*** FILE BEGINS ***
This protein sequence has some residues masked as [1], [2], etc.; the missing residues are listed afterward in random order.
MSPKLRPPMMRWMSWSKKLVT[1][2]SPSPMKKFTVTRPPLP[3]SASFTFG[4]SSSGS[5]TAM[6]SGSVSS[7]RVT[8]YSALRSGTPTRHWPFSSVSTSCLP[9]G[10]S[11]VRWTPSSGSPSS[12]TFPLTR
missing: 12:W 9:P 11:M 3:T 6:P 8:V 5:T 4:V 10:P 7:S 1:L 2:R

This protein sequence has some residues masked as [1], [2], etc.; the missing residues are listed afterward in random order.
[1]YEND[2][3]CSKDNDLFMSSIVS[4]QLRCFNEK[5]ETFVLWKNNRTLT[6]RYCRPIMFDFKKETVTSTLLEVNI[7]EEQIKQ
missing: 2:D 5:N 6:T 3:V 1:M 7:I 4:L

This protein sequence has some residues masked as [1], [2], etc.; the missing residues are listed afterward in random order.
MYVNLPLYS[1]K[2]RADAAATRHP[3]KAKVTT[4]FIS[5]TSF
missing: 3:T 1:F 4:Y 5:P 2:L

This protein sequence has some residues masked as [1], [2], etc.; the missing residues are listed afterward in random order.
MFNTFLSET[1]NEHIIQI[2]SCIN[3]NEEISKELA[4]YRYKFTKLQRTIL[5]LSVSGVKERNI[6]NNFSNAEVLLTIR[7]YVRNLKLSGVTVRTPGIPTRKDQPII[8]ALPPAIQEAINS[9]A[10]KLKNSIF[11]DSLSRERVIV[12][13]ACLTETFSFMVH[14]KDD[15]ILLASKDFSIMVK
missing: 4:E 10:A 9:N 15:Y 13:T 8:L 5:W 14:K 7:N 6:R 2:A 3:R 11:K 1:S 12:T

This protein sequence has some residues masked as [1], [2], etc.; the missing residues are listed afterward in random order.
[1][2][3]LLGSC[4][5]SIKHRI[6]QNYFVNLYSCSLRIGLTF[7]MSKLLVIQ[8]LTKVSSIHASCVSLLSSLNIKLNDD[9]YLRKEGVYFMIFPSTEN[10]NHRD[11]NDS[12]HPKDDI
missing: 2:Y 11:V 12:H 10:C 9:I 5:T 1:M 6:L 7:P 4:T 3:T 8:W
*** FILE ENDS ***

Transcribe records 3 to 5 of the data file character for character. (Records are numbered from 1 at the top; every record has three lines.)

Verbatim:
This protein sequence has some residues masked as [1], [2], etc.; the missing residues are listed afterward in random order.
MYVNLPLYS[1]K[2]RADAAATRHP[3]KAKVTT[4]FIS[5]TSF
missing: 3:T 1:F 4:Y 5:P 2:L

This protein sequence has some residues masked as [1], [2], etc.; the missing residues are listed afterward in random order.
MFNTFLSET[1]NEHIIQI[2]SCIN[3]NEEISKELA[4]YRYKFTKLQRTIL[5]LSVSGVKERNI[6]NNFSNAEVLLTIR[7]YVRNLKLSGVTVRTPGIPTRKDQPII[8]ALPPAIQEAINS[9]A[10]KLKNSIF[11]DSLSRERVIV[12][13]ACLTETFSFMVH[14]KDD[15]ILLASKDFSIMVK
missing: 4:E 10:A 9:N 15:Y 13:T 8:L 5:W 14:K 7:N 6:R 2:A 3:R 11:K 1:S 12:T

This protein sequence has some residues masked as [1], [2], etc.; the missing residues are listed afterward in random order.
[1][2][3]LLGSC[4][5]SIKHRI[6]QNYFVNLYSCSLRIGLTF[7]MSKLLVIQ[8]LTKVSSIHASCVSLLSSLNIKLNDD[9]YLRKEGVYFMIFPSTEN[10]NHRD[11]NDS[12]HPKDDI
missing: 2:Y 11:V 12:H 10:C 9:I 5:T 1:M 6:L 7:P 4:T 3:T 8:W